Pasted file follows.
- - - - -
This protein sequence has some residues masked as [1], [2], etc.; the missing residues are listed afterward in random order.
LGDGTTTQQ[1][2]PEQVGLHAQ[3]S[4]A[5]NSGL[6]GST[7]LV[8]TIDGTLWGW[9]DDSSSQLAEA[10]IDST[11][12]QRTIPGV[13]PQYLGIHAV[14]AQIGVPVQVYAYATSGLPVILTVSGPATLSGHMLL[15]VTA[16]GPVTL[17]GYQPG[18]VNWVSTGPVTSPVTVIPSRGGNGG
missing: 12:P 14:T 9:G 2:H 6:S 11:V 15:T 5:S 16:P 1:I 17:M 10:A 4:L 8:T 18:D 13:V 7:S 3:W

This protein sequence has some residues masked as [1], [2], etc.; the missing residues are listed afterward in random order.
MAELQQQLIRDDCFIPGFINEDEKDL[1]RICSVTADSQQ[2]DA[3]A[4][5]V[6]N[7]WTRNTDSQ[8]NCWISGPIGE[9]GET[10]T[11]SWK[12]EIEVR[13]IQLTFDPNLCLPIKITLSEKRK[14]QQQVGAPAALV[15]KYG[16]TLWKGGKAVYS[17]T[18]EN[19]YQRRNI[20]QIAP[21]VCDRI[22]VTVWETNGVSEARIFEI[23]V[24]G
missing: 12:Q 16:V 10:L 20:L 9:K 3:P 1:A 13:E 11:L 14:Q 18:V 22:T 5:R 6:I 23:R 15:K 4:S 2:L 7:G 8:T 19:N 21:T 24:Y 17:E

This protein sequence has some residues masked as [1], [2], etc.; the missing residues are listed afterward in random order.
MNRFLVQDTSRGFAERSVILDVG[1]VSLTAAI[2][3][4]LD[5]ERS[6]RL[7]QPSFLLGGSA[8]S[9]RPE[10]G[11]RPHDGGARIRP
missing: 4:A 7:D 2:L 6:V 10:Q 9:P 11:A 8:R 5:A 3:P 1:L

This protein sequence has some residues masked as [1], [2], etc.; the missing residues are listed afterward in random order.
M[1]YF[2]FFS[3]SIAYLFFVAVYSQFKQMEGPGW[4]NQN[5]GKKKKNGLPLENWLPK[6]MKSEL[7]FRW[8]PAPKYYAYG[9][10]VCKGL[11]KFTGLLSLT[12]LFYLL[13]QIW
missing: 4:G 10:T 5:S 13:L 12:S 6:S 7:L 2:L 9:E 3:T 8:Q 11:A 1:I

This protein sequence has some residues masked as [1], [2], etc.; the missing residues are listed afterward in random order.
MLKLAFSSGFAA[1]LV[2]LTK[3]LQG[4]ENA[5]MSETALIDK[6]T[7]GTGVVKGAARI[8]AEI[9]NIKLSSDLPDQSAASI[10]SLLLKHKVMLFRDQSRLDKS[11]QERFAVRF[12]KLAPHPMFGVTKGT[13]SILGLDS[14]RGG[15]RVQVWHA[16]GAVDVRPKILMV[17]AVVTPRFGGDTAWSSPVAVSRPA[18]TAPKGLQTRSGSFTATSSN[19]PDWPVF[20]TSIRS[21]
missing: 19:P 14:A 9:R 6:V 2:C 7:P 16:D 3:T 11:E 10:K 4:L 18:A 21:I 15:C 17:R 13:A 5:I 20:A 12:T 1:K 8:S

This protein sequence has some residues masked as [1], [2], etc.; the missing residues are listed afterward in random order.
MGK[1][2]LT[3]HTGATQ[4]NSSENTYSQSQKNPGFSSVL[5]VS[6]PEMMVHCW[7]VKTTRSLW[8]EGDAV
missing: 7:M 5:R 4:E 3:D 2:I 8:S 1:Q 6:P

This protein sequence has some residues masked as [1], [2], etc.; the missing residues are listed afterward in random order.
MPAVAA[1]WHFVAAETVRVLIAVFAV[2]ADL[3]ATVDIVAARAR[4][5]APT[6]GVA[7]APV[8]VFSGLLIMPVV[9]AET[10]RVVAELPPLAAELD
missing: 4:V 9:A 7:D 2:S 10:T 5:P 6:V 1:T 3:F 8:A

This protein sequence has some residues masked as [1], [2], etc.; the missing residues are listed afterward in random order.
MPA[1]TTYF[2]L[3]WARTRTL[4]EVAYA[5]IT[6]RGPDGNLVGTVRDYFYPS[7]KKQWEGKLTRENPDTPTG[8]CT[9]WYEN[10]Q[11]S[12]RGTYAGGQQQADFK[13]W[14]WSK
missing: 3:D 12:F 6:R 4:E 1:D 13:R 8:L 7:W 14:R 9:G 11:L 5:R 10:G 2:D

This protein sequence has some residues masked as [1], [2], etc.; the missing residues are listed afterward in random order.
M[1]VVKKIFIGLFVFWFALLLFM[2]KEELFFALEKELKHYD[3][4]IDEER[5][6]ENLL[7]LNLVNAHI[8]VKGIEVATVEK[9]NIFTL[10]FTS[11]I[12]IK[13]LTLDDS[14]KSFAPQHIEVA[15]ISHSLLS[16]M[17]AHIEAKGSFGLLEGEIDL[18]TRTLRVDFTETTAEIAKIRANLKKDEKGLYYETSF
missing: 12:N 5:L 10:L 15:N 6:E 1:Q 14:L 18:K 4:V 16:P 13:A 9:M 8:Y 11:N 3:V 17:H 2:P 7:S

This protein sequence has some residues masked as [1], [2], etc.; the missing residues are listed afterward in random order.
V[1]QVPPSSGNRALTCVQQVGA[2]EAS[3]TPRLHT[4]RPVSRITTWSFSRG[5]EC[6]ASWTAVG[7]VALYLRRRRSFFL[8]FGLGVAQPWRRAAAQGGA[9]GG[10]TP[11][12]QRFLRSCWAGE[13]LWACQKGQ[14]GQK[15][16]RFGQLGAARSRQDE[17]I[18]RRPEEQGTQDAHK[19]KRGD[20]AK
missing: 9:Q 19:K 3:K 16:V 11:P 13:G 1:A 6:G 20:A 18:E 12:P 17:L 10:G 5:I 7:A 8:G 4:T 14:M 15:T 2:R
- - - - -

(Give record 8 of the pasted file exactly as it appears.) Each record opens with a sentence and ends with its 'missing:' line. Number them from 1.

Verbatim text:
This protein sequence has some residues masked as [1], [2], etc.; the missing residues are listed afterward in random order.
MPA[1]TTYF[2]L[3]WARTRTL[4]EVAYA[5]IT[6]RGPDGNLVGTVRDYFYPS[7]KKQWEGKLTRENPDTPTG[8]CT[9]WYEN[10]Q[11]S[12]RGTYAGGQQQADFK[13]W[14]WSK
missing: 3:D 12:F 6:R 4:E 1:D 13:R 8:L 7:W 14:R 9:G 11:L 5:R 10:G 2:D